THE BLOG

Is It Okay to Cry at Work?

13/11/2014 11:59 GMT | Updated 13/01/2015 10:59 GMT

Crying is our way of showing something's wrong to other people, letting them know we're going through some kind of emotional anguish. Given the pressures and stresses of work it's the kind of place where, very occasionally, we feel the need to raise a flag and have a cry.

But is crying at work still a taboo - even in our modern workplaces where 'soft skills' and management are to the fore?

To answer that question, it's important to think about the emotional safety of the workplace. That is: how safe it is for employees to exhibit emotions?

Some workplaces welcome the demonstration of emotion and view someone displaying the distressing emotion as simply exhibiting a natural response to a difficult experience. Individuals in this environment will be offered comfort and sympathy, and might even be encouraged to 'have a good cry' and 'get it all out' to make themselves feel better.

Other organisations can be quick to judge the display of emotions. Anyone found openly shedding tears in this environment would be at serious risk of criticism, condemnation or ridicule for displaying the distressing emotion so publicly.

Another scenario in which it's definitely not okay to cry is if your job role places you in a position of authority, or if others look towards you for support, such as police officers or paramedics.

This isn't to say that individuals in these roles should never let themselves feel the distressing emotion. On the contrary, some of the distressing things they're exposed to during the course of their work might even give them more cause to cry than anyone else. Yet they have an obligation to hold it together for as long as it takes to go somewhere private, not least because the people they're supporting need to be allowed to be the ones to display distress.

Interestingly enough, public-facing workers, such as bank counter staff or those dealing with frustrated commuters, who might experience criticism or even abuse from customers would most certainly be criticised for crying in public, but frequently offered tea and sympathy if found crying in the staff room.

One thing's for certain, unless you can be sure displaying emotions is something that's acceptable at work, your best bet is to put on a brave face until you can go somewhere private, even if it's just your car or the office toilet.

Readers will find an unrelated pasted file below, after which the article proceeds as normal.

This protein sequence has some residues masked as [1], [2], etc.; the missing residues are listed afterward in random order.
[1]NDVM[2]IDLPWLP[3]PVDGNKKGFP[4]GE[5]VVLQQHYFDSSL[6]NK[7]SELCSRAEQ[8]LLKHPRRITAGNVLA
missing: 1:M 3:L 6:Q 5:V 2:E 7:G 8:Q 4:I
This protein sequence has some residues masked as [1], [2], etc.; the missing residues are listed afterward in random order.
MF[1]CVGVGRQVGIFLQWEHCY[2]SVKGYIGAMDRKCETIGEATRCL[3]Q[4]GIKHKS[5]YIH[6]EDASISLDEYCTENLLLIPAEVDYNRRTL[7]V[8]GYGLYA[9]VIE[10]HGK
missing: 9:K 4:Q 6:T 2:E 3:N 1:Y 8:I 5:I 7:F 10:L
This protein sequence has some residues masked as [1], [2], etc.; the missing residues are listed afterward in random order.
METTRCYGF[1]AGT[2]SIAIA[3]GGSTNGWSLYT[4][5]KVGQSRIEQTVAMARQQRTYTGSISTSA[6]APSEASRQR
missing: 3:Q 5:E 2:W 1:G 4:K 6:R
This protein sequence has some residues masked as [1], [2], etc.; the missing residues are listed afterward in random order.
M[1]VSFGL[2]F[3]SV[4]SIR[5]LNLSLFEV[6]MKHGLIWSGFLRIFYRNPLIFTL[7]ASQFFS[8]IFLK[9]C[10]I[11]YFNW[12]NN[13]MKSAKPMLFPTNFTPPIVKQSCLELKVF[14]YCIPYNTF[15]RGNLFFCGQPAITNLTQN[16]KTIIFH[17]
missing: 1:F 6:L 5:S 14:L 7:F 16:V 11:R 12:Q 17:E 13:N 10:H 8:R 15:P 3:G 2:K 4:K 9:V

More and more employers want to know how their people are feeling. Annual employee engagement surveys are increasingly being replaced with real time 'pulse surveys' to assess how people are feeling at the moment.

Some workplaces even display 'face boards', inviting employees to display an emoticon - a happy, sad, angry or neutral face - when they get into work, so managers can immediately assess the 'feel' of the workplace for the day.

However, despite the apparent trend towards embracing how people are feeling, most employers prefer that individuals communicate how a situation is affecting them in a structured and coherent way, before things get too much, instead of a raw gush of emotion once they start to feel overwhelmed. Not least because once an employee feels so distressed they can no longer control their emotions, their ability to logically think through and communicate how best they need to be supported will also become seriously diminished.

Unfortunately, far too many people are so afraid of displaying any kind of vulnerability in the workplace (often for good reason) that situations at work and home often have to reach some kind of breaking point before the employer even knows what's going on. A far better scenario is one in which people feel able to talk openly to their employer about what's putting them under pressure, so that they can retain their ability to cope and navigate through the challenges facing them. Critical to this is creating a culture whereby employees feel safe talking to someone at work about what's making them feel vulnerable.